], while the HRSL uses a binary mask of areas identified as human-made buildings extracted from very high-resolution satellite imagery. While this modelling approach is less complex and allows global transferability [33
], the population mapping accuracies of these products largely depend on the complete identification of building structures and are affected by omission and commission errors [13
In this context, the German Aerospace Center (DLR) has developed dedicated global layers and related analysis tools that describe the built-up environment and its characteristics with high accuracy and high spatial resolution. The first includes the Global Urban Footprint (GUF) dataset, which was released in 2016 [38
]. The GUF was produced based on an operational framework that automatically processed and analysed over 180,000 TerraSAR-X/TanDEM-X radar images collected during 2011–2013. It provides a global human settlement map at 12 m resolution [39
], which up to now, has been employed by more than 500 institutions for a broad scope of applications [40
], including studies focused on population disaggregation [12
]. Currently, the DLR is working on a suite of follow-on products—the World Settlement Footprint (WSF)—with an extended semantic depth, based on the joint analysis of Landsat 8 and Sentinel 1 optical and radar imagery [43
]. The first two releases of this new suite will include: (i) a binary settlement mask named WSF-2015 outlining settlements globally at 10-m resolution; and (ii) the experimental WSF-2015-Density layer. which estimates the percent of impervious surface for the pixels labelled as settlement in the WSF-2015 [43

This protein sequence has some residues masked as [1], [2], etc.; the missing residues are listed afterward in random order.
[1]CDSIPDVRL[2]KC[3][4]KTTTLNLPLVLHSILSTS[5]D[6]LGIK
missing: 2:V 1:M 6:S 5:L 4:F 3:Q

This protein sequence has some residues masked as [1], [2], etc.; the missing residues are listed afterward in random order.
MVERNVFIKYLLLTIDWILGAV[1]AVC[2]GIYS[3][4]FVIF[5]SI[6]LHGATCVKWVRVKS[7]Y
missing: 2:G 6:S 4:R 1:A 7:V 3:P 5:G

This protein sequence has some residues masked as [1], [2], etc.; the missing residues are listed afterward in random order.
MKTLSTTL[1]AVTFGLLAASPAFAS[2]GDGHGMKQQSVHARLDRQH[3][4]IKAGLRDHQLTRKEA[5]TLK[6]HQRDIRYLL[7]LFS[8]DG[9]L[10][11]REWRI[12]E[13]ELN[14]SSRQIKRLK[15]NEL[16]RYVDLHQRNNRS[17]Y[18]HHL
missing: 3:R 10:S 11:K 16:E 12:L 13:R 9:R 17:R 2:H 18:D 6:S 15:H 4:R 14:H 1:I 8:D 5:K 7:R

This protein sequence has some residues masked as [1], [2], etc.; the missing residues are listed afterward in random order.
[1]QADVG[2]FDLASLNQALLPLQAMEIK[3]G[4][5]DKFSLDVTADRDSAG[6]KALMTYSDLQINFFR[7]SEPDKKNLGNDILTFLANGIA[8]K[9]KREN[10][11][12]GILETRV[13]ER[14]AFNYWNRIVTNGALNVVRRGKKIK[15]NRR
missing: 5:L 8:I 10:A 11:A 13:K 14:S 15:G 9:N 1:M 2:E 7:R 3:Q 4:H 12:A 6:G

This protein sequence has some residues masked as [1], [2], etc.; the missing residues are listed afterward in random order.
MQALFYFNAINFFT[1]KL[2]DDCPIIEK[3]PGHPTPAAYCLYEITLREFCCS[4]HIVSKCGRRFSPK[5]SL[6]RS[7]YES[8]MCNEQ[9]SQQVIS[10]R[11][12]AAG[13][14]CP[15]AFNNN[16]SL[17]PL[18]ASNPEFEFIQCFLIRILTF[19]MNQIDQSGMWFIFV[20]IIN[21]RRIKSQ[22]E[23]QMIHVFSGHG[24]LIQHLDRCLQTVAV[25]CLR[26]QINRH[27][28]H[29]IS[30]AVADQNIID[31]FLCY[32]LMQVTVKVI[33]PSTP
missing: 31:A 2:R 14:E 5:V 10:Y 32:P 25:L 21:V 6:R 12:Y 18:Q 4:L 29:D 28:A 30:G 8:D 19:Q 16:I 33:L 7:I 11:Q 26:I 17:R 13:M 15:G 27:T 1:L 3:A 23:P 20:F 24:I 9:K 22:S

Impervious surfaces are primarily associated with streets, sidewalks and building structures. They can be defined as surfaces consisting of materials such as asphalt, concrete or stone that seal the soil surface, eliminating water infiltration [44
]. Impervious surfaces extracted using different remote sensing methodologies have been examined in a small number of population distribution studies [45
]. In these studies, the authors have demonstrated that impervious surfaces are highly correlated to population counts, making them good predictors of population distribution. Nevertheless, these studies have only focused on limited areas, thus leading to results and methodologies that are not globally transferable. In the same way, in producing population distribution maps based on settlement extent products, Reed et al. [34
] showed that an initial version of the WSF-2015 layer was capable of producing population distribution maps with predictive accuracies higher than the GHSL layer and relatively close to the HRSL layer, employing different population distribution methods. However, while currently the HRSL layer is available only for a limited number of countries, the novel WSF-2015 and the experimental WSF-2015-Density layers have the potential to become the ideal covariates to support population disaggregation methods and to produce global population distribution datasets with improved accuracy and higher spatial resolution than those currently available.